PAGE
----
This course includes thorough coverage of the historical background of emergency management (EM) in the United States as well as many of the most significant laws and policies that have defined and shaped the field, including HSPD 5, HSPD 8, the National Flood Insurance Act, and the Stafford Act. Topics include detailed coverage of FEMA's all hazards approach, all phases of the EM cycle, including mitigation, preparation, response, and recovery; integrated emergency management systems, the incident command system, the National Incident Management System, emergency support functions, and risk communications. The course culminates with each student writing and formally presenting an integrated emergency management plan.
Prerequisites: HS 110 and HS 215.

HS 315  Critical Infrastructure Security, Resilience, and Risk Analysis  3 Credits

Critical infrastructure security, resilience, and risk analysis. History and evolution of critical infrastructure on both public and private levels. Federal definitions, sector identification, composition and characteristics of critical infrastructure, as expressed in formal documents (Stafford Act, PDD-63; HSPD-7, PPD-21) and within the private sector. The public-private partnership approach between infrastructure sectors, and sector-specific plans, critical infrastructure in a global context. Definition and role of resilience in critical infrastructure planning and disaster mitigation, response, and recovery. Complete a project involving an in-depth review and presentation of a critical infrastructure sector. Additionally, the concept of risk analysis as a means by which resources and assets are allocated to critical infrastructure(s). Complete a group project utilizing a qualitative risk assessment methodology. Risk fundamentals, network theory, continuity of business planning, and cost-benefit analysis. A formal risk analysis report will be completed at the conclusion of the project and an oral presentation will be delivered. Role of risk in the overall mission of the Department of Homeland Security, to include the National Infrastructure Protection Plan (NIPP). Successful completion of a FEMA on-line certification on the NIPP.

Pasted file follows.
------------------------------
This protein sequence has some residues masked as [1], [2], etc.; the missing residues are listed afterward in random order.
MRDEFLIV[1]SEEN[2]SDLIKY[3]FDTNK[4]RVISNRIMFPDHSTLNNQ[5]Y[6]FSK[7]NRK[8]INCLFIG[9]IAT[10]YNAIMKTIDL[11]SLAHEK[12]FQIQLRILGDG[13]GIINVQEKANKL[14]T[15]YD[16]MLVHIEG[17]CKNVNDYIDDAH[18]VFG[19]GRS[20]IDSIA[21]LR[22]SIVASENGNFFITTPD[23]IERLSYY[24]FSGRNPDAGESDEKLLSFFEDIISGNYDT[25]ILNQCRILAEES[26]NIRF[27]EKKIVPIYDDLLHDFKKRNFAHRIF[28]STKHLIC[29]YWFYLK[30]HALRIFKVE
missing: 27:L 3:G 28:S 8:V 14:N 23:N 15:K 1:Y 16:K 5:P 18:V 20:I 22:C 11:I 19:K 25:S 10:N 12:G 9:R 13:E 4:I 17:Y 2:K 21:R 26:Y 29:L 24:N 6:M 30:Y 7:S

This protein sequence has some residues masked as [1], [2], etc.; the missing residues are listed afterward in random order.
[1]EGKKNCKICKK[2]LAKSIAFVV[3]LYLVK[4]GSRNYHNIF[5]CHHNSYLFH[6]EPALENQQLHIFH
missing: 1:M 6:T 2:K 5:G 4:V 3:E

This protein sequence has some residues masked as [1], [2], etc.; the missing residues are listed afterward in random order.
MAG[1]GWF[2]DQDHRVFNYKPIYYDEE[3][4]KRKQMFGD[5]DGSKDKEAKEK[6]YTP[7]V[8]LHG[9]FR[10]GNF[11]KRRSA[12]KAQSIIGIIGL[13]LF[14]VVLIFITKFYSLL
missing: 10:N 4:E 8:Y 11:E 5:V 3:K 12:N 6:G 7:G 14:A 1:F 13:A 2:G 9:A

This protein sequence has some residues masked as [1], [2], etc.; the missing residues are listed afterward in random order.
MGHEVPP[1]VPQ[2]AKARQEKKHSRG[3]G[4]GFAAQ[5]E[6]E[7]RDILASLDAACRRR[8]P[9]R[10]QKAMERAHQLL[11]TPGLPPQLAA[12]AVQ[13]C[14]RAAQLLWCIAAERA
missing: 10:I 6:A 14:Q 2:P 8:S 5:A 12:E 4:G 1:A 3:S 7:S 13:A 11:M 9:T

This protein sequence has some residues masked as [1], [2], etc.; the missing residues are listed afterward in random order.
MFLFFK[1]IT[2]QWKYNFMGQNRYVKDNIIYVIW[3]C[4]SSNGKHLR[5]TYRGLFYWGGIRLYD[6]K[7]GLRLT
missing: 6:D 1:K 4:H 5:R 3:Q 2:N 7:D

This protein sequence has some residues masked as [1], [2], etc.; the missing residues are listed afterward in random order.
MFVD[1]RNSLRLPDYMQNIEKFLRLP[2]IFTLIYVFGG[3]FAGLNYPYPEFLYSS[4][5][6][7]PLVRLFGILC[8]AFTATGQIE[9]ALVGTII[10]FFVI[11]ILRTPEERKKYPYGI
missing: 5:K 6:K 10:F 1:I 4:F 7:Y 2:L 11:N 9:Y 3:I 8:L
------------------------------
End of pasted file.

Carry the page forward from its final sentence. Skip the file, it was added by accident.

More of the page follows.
Prerequisites: HS 110 and HS 215.

HS 320  Homeland Security Law and Policy  3 Credits

This course is an overview of key legal, policy, and ethical issues in the context of Homeland Security policy and practice. Students examine legal concepts regarding constitutional rights of individuals, legal process, access to courts, the law of war, and national security principles as they relate to homeland security legislation and policy initiatives. Legal principles of due process, habeas corpus, search and seizure, compulsory process, and international agreements are explored in greater depth. The law of war will be examined in the context of preemptive war and the 2006 National Security Strategy, as well as issues involving the status of combatants and detention. Elements of national security law, including intelligence collection and sharing, the Patriot Act, and military-civilian relations will also be discussed. Recent Supreme Court decisions relating to some of the above concepts and legal principles will be examined and discussed.
Prerequisites: HS 110 and HS 215.

HS 321  Introduction to Fraud Investigation  3 Credits